Welcome to the Elmer Ziola Story
Elmer Ziola 25 years of Service plaque
Claybank Brick Plant Site
Elmer Ziola by Grant Ziola
Elmer was born to Albert and Bertha Ziola in Margo, Saskatchewan in 1921 and soon after moved with his mother and younger brother Ted to Avonlea. As a teen, Elmer worked for
various farmers in the area and received the going rate of $.50 per day.
In 1940, with World War II in full swing, Elmer joined the Armed Forces where, as a trooper, he drove tanks and trucks with the Sherbrooke Fusseliers #42 Tank Regiment and was involved in the daring raid to take the bridge at Nijmegen, Holland (depicted in the movie "A Bridge Too Far") and the infamous raid on 'D Day'. After the war ended in Europe, Elmer and some of his buddies signed up for the Pacific Campaign but fortunately Japan surrendered before they were scheduled to go over. He returned home and was discharged
Almost immediately after his return home, Elmer began work at the Brick Plant in Claybank. While at the Plant, Elmer performed many duties. He spent most of his years working on a ' piece work' basis as a Wheeler. This job entailed the handling of each fired, and still hot, brick by hand. Placing them on a wheelbarrow and then delivering and loading them into a rail line boxcar. Removing brick by hand from an extremely hot Kiln would have made the average man wilt!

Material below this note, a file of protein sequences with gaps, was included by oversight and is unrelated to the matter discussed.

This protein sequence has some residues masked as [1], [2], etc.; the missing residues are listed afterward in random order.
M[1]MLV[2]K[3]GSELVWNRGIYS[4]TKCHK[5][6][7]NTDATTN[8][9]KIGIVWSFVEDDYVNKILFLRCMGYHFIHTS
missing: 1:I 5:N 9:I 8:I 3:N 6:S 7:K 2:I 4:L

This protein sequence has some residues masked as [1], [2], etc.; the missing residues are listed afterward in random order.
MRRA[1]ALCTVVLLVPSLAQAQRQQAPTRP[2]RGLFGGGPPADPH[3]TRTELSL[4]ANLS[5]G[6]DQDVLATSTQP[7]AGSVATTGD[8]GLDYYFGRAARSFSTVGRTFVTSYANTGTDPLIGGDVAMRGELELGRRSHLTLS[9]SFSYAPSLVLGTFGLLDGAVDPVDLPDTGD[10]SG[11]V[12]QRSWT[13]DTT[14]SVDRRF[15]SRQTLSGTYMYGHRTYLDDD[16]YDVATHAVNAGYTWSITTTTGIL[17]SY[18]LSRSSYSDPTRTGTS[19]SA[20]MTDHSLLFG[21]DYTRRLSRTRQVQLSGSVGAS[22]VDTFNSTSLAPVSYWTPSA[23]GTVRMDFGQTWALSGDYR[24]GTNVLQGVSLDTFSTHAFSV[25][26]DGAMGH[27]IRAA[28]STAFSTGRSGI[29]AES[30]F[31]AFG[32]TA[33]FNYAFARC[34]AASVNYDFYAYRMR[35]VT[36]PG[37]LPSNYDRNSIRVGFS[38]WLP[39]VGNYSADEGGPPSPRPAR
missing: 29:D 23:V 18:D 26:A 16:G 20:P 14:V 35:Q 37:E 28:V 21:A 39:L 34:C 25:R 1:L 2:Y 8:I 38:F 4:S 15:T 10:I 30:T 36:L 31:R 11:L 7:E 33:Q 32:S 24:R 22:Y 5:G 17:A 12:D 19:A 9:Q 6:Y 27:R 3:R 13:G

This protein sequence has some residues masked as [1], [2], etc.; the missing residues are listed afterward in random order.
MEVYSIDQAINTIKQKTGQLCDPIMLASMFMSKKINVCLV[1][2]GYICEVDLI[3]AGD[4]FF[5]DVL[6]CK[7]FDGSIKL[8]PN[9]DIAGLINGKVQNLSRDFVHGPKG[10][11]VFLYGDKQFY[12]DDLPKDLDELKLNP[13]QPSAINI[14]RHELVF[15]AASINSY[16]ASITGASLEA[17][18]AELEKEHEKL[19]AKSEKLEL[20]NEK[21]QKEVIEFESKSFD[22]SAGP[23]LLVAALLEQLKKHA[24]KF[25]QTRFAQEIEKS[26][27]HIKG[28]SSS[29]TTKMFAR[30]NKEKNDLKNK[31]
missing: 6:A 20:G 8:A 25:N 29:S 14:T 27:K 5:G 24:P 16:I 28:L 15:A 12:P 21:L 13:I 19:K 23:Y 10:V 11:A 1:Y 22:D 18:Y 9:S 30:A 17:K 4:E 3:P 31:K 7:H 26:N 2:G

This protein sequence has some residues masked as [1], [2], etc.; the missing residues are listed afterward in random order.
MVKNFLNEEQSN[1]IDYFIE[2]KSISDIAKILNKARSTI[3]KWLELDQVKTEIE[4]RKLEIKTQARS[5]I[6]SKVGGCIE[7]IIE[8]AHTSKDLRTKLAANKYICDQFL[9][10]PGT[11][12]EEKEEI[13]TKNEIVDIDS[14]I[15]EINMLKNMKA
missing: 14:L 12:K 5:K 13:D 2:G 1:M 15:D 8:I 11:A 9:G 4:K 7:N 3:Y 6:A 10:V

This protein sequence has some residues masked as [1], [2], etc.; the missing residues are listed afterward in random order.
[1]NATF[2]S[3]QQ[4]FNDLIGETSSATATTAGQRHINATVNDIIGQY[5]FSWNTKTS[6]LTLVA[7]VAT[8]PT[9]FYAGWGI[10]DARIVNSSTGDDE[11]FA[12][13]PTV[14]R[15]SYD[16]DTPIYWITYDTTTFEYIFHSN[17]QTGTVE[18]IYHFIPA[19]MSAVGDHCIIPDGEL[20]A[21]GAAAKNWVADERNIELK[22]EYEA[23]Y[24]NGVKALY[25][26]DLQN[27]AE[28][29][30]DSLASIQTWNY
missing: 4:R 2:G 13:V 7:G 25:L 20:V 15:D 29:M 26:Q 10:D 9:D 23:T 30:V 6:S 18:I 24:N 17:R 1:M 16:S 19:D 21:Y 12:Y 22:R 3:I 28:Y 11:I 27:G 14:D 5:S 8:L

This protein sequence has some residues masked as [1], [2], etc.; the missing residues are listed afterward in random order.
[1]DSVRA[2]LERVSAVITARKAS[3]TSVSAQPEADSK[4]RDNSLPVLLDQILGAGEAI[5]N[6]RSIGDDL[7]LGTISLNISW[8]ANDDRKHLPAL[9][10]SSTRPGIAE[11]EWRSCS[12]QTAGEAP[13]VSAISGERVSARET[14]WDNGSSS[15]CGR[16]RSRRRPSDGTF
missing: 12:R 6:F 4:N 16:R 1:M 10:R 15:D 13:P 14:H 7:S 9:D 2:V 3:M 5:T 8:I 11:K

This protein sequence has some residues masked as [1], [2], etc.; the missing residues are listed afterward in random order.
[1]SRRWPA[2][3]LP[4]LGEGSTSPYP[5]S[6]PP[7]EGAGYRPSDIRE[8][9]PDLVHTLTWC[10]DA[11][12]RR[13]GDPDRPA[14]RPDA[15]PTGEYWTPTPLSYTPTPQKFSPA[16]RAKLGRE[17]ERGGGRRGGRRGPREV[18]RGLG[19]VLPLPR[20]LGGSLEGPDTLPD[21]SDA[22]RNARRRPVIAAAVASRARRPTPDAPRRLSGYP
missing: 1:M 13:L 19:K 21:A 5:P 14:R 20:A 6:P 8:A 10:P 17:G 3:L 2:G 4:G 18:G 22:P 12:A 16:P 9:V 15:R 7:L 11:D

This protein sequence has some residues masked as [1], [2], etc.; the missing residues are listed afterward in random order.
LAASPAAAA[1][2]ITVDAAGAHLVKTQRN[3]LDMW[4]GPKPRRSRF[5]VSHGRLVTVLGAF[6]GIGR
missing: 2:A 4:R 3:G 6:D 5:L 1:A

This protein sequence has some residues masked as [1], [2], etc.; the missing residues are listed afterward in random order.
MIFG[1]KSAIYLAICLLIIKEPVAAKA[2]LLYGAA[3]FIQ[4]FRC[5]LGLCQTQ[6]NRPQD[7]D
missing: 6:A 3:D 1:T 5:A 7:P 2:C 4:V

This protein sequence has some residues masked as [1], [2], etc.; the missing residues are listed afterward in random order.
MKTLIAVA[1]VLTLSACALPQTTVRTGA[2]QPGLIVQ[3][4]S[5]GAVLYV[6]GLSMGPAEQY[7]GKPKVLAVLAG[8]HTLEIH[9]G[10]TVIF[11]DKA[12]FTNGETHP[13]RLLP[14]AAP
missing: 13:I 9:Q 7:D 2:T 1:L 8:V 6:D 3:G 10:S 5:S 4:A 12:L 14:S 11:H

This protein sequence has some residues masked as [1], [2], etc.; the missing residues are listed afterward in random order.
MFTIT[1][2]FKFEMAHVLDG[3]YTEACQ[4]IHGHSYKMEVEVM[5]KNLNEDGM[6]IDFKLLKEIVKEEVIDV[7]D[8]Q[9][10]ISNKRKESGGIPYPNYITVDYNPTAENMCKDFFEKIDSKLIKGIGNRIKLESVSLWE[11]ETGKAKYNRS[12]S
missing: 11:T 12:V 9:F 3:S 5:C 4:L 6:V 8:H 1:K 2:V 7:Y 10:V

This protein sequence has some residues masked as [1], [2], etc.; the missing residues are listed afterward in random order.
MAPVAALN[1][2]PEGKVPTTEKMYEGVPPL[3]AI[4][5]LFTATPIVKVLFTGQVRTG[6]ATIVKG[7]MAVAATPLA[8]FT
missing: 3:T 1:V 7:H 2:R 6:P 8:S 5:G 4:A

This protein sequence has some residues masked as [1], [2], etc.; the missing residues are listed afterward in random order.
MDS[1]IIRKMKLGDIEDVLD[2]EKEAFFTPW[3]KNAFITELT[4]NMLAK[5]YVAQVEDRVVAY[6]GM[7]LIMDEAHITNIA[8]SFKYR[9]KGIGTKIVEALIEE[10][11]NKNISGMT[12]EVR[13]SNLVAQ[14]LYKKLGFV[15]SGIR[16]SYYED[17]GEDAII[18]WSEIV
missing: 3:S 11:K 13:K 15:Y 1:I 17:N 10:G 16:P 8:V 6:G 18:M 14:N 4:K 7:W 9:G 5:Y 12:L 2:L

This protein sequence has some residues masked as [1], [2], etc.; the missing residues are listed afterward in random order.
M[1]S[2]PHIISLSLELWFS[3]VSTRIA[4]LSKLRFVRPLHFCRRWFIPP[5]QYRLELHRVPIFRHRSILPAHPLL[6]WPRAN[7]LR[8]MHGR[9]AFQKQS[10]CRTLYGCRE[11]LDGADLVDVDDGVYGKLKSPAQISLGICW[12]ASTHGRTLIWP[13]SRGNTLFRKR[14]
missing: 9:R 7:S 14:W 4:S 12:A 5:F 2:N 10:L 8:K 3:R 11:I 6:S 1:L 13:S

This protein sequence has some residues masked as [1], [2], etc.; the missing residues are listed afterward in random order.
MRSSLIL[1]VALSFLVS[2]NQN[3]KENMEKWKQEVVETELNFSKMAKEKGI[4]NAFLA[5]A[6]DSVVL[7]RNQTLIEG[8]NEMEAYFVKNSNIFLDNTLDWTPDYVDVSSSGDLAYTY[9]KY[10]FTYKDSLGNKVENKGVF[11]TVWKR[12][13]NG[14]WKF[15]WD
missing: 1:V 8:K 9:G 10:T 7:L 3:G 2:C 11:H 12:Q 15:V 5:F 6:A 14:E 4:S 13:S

The men that worked piece work, worked like dogs. Anyone who ran the Transfer Cart was under pressure to have the product to these men on time, because their pay was dependent on the ability to place as many bricks as possible in a day.
Like most men that started in the early days of the Brick Plant Elmer worked at many different jobs during his employment there. In order to get to work he would carpool with other Plant workers such as John Russell, Dick Clarke, Norbert Dombowsky, and Everett Lee to name a few. Elmer didn't take too much time to relax in those days but he did enjoy the odd game of Plant Poker. (I think someone could have marketed that game and made millions it was so popular).
Elmer was an extremely hard worker, as were most that worked at the Plant. In 1971 he received a watch and plaque for 25 Years of Service, he continued working until 1982, totaling 36 years at the Plant. Elmer's son Rob and son-in-law Ken Kirkpatrick followed in his footsteps also working for a few years for A.P. Green Refractories (Claybank Brick Plant).
Later in life Elmer suffered from severe arthritis aggravated by years of work in extreme hot and cold weather but he was never one to complain. He spent his last few years in Moose Jaw, always looking forward to visits from his children and especially his 11 grandchildren whom he adored. Elmer passed away March 2, 1994.